During Season 2 of the Cohere podcast, Dr. Lauren Vargas and I examined the role networks play in our lives – from the obvious to the subtle. In Season 3, Lauren and I are exploring the topic dominating the discussion of our collective digital future: the Metaverse.
Our intention is to have a discussion will go beyond the hyperbolic (and eye roll-inducing) to have a forward-looking yet practical discussion of what our connected future looks like in a world of ambiently available digital networks – and what this means for us as individuals, citizens, societies, and as part of globally connected humanity.
Topically, we are opening up the aperture to look at the interconnected components that make up a future Metaverse, including the technology trends, societal impact, and what the Metaverse means for future forms of community, collaboration and community leadership.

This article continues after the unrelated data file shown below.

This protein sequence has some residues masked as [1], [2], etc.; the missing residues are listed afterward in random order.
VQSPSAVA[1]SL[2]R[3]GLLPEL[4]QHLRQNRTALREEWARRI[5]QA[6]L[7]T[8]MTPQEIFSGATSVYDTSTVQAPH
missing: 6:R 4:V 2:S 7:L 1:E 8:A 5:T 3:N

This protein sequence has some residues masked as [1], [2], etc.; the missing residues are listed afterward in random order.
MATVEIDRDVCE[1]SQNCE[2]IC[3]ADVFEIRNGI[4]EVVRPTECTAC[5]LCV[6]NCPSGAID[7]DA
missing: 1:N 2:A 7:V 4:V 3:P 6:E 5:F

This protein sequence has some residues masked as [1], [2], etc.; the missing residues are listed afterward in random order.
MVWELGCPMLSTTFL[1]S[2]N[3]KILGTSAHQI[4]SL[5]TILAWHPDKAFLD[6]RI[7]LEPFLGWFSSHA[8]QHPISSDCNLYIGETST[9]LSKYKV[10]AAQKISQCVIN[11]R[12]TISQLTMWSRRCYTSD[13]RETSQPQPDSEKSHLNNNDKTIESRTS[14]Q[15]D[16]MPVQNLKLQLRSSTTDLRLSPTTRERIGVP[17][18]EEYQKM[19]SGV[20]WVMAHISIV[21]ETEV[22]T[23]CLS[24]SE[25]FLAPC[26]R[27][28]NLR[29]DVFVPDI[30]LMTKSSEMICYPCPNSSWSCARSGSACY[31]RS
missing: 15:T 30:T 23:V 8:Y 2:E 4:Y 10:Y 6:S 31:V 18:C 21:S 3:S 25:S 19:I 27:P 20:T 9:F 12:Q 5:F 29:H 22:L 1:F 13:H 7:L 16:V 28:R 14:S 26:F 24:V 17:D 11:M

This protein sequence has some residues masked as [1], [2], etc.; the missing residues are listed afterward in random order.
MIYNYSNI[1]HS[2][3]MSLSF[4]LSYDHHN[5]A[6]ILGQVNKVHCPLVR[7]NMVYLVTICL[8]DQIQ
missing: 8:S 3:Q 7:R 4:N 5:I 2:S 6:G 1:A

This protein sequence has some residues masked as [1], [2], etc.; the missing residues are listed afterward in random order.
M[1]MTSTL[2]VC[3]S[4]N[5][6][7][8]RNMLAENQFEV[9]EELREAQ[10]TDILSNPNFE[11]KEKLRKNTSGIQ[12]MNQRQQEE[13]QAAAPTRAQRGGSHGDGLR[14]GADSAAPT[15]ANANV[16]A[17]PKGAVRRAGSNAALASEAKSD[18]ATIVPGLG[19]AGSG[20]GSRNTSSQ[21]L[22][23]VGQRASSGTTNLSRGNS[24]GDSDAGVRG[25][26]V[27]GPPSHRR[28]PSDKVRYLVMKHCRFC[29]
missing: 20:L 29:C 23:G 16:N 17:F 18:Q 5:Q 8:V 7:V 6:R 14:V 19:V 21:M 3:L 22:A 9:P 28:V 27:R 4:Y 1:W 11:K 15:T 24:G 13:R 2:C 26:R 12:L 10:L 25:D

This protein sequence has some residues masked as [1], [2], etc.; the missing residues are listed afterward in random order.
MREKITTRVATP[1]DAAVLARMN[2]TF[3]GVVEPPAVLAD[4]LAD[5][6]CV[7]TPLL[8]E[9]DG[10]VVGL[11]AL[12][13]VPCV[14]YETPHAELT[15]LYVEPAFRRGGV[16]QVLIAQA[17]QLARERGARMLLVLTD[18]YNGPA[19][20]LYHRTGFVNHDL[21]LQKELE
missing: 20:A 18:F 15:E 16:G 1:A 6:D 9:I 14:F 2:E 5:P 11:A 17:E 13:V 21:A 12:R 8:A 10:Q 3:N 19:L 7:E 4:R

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Season 3 So Far
Ep 1. Exploring a Betterverse
The current Metaverse is a mirage. The pursuit of the Metaverse vision could lead us to a better Internet.
On the first episode of Season 3 of the Cohere podcast, we (Bill Johnston and Dr. Lauren Vargas) frame of this season’s topic: the Metaverse.
As they did with “community”, Facebook’s announcement of the company’s move to focus on the Metaverse, and rebranding to “Meta”, set off a frenzy of conversation, speculation, and investment. Made in a move remarkably similar to their 2017 announcement that Facebook was a “community” company, it remains to be seen if Meta follows through with creating their version of the Metaverse. It is interesting to note that Zuck’s “Community” announcement from 2017 appears to have been taken down at some point in the past year (archive.org version here).
But this season of Cohere isn’t about Meta. It’s also not (solely) about VR, AR, XR, or related Web3 technologies – it is about the combinatorial effects all of these technologies and trends interacting to shape the next generation of the Internet, and more importantly, how we create a better Internet that is safe, equitable, accessible and inspires the best of human nature instead of exploiting the worst.